PPM measure differences, Taylor, Pool store and SWG

MrMike

Member
Mar 10, 2016
7
McKinney, TX
Pool Size
15000
Surface
Plaster
Chlorine
Salt Water Generator
Pool store said 2600
New Taylor kit k-1766 says 3700ish consistently a week apart
Pentair SWG was saying 2800, tech replaced sensor and now says 3050.

Taylor kits creates some 'chunks' when mixing drops. Is this normal/expected? I'm wondering if the kit is bad?
I read SWG measures aren't very accurate, +-500ppm??

Just run with it, replace k-1766 or ask pentair to check swg again?

Thanks.
 

jeffchap

Bronze Supporter
TFP Guide
Jun 26, 2012
2,136
Edmond OK
Pool Size
27500
Surface
Plaster
Chlorine
Salt Water Generator
SWG Type
Pentair Intellichlor IC-40
Drop tests are generally more accurate than digital testers. But as long as your SWG isn't complaining about low salt and is making chlorine, don't sweat it too much.
 
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MrMike

Member
Mar 10, 2016
7
McKinney, TX
Pool Size
15000
Surface
Plaster
Chlorine
Salt Water Generator
I was worried it may get worse and/or require more salt than normal to operate. I read it's more efficient with actual higher ppm. Would that effect overall lifespan either way, or is it a total # output over the cells life regardless?
 

ajw22

Gold Supporter
TFP Guide
Jul 21, 2013
35,207
Northern NJ
Pool Size
35000
Surface
Plaster
Chlorine
Salt Water Generator
SWG Type
Pentair Intellichlor IC-60
Believe your Taylor K-1766 salt test.

Be skeptical of all pool store tests.

SWG salinity reading can be off due to temperature thermistor in cell being off. Never add salt based on cell reading.

3600ppm is optimum level for IntelliChlor. The Taylor test says you are there.
 
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jedigrover

Gold Supporter
Sep 13, 2010
296
Plano, TX
Pool Size
21000
Surface
Plaster
Chlorine
Salt Water Generator
SWG Type
Hayward Aqua Rite (T-15)
I never trust the SWG. Especially since mine is a Hayward and doesn't have a separate conductivity sensor.
I check the actual salt level 2 ways:
- Most often, I use a salt meter, specifically this one: https://smile.amazon.com/gp/product/B01BXDTSXW/ref=ppx_yo_dt_b_search_asin_title?ie=UTF8&psc=1
- I occasionally (once a month) cross-check the meter's reading with the Taylor K-1766 test.
- About every six months, I also check the meter against a 3000ppm standard saline solution. In 2 years, I've not had to re-calibrate the meter. It is spot-on with the Taylor test.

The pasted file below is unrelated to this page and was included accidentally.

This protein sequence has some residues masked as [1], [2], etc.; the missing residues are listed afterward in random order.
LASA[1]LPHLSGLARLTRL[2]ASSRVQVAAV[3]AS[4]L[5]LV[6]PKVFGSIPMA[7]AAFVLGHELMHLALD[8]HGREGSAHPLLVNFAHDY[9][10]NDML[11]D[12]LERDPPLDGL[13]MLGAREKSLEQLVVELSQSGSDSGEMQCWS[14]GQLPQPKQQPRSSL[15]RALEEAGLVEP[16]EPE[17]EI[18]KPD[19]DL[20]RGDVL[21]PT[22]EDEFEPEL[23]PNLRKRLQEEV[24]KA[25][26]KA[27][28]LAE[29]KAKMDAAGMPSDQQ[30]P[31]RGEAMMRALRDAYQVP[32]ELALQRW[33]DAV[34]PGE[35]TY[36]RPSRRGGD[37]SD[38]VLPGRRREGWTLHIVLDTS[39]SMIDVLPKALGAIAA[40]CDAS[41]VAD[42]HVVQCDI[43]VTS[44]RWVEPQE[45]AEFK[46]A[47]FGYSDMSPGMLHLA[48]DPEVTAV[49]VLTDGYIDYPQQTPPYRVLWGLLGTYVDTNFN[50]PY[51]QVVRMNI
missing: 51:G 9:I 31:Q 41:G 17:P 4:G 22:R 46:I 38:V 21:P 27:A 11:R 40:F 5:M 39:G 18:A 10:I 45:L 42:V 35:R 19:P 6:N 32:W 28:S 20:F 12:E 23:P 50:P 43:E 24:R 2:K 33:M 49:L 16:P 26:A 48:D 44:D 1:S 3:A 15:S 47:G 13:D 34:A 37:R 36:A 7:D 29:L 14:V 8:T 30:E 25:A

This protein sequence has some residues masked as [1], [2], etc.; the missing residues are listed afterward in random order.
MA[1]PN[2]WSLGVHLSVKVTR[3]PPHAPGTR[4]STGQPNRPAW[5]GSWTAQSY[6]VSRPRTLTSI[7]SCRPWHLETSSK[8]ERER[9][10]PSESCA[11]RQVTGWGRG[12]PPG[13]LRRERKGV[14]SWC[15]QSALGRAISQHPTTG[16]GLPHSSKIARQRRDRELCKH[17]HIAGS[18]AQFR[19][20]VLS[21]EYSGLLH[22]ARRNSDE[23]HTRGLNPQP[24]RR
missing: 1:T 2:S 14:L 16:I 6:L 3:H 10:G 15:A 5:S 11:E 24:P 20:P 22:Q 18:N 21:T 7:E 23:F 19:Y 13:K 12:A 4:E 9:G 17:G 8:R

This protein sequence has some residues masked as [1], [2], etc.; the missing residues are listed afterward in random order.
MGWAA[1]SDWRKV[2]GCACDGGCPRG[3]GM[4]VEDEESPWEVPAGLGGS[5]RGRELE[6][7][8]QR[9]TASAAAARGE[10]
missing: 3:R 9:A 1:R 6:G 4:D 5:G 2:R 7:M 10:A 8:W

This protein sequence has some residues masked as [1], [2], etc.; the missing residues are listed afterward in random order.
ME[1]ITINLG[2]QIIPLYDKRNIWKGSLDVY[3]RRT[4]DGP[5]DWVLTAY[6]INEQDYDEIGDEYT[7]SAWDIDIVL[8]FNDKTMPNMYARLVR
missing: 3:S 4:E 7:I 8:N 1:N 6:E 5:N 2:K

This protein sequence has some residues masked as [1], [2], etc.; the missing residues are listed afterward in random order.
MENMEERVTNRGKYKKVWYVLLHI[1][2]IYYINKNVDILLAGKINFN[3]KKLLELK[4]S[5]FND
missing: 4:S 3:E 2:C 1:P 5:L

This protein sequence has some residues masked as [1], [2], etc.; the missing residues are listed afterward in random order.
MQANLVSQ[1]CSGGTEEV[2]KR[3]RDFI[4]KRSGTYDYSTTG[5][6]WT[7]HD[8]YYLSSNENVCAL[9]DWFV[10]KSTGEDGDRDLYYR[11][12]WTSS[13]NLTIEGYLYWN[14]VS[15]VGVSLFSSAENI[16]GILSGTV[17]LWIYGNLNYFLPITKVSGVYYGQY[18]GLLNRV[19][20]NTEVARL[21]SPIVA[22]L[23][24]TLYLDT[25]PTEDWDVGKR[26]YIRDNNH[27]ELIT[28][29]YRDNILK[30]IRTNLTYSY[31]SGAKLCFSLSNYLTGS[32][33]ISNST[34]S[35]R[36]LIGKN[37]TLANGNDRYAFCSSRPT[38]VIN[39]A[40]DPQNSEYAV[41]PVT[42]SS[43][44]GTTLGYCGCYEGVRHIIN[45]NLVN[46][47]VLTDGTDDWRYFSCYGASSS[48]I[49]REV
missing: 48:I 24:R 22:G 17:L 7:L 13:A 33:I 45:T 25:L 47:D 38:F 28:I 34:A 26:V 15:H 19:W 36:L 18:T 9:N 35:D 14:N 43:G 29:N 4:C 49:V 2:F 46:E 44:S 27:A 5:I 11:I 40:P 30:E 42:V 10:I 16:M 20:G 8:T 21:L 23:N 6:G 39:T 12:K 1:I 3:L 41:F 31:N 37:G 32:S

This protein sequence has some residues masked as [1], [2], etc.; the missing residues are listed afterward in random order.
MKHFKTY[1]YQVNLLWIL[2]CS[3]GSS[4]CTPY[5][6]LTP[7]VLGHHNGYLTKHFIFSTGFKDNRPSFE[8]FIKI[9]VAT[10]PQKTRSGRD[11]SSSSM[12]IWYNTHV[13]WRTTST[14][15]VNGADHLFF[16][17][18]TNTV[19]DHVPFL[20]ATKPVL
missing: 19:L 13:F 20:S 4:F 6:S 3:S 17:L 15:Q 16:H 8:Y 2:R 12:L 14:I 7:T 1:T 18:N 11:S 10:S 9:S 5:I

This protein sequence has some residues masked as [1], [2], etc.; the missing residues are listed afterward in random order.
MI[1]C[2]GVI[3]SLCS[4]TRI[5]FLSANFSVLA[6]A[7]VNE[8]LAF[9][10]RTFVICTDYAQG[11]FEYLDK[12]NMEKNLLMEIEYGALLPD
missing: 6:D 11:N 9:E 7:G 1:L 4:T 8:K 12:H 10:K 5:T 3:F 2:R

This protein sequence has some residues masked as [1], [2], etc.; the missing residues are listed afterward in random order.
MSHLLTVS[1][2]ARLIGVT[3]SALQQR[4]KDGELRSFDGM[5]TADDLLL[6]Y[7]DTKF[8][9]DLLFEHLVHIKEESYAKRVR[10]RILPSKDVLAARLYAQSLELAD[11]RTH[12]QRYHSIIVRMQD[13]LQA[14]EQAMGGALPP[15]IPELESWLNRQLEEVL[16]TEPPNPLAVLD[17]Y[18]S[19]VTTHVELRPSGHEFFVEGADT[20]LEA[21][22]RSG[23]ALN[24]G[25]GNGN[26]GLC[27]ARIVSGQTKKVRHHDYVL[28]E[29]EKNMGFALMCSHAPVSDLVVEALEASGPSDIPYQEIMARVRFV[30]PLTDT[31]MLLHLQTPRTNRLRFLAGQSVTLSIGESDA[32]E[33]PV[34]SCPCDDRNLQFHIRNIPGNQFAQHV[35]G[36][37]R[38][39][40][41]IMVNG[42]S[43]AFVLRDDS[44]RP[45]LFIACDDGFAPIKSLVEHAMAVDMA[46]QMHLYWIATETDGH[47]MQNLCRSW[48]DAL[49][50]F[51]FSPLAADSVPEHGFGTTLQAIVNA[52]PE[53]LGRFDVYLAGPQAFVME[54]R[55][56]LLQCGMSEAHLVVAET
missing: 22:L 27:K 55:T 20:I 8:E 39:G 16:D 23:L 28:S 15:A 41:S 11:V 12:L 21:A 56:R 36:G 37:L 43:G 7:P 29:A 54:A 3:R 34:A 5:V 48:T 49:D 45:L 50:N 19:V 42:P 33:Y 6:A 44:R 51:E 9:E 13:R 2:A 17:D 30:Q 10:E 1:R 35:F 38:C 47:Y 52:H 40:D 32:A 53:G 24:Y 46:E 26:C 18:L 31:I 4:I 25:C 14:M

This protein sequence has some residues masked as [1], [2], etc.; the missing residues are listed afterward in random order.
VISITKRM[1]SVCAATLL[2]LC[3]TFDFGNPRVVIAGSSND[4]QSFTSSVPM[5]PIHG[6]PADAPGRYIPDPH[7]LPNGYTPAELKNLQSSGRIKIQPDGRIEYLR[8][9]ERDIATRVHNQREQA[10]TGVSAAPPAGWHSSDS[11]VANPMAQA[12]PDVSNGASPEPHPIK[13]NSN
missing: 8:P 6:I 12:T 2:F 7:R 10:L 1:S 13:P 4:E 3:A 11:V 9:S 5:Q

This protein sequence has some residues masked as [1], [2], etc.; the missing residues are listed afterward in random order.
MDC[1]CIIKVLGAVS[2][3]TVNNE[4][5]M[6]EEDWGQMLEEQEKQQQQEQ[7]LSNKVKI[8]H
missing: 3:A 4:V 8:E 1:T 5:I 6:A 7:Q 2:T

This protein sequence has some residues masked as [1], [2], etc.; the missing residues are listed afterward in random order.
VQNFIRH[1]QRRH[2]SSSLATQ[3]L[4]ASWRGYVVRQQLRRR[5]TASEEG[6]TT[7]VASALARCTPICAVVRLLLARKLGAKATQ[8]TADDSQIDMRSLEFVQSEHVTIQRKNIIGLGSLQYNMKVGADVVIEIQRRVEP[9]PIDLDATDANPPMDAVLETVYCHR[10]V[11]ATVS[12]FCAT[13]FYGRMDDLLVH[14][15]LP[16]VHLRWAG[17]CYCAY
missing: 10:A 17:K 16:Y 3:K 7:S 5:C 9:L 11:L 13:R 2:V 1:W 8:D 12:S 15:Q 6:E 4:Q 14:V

I had the meter and the standard solution to check calibration before I got the Taylor test (mostly out of curiosity to see if there was a difference).
The meter is much, much faster than the Taylor test and also gives me the temp of my water sample, which is handy for plugging into PoolMath.
The Taylor test is a good reference, but it takes a lot more time to run.
Yes, the Taylor test makes a precipitate. I found it leaves a ring in the vial & I have to clean the vial.
 
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Jimrahbe

Mod Squad
TFP Expert
LifeTime Supporter
Jul 7, 2014
25,984
Bedford, TX
Mike,

Your salt cell has an accuracy of +/-500 ppm. It is more of a guess than an actual salt reading. If it reports anything close to the actual salt level be happy.

The Taylor kit is +/- 200 ppm. The chunks are normal. Are you using a smart-stir or similar device? If not, it makes it much harder to be accurate. When using the Taylor kit, and the speed stir, as you approach the actual level, you will see the color flash to brown, and then it will immediately go back to milky. The very first time it changes color and stays that way, you stop counting.. Unlike some other tests, you do not keep trying to get the color darker.

The Pool Store is like rolling dice, every roll is almost always a different number. :mrgreen:

Thanks,

Jim R.
 

MrMike

Member
Mar 10, 2016
7
McKinney, TX
Pool Size
15000
Surface
Plaster
Chlorine
Salt Water Generator
It turned a little orange on 18th drop, then full turned salmon red on 19, so I assume it in the middle-ish level between 18-19.
I'm just swirling the tube, so no stick. Instructions just says to swirl.
 

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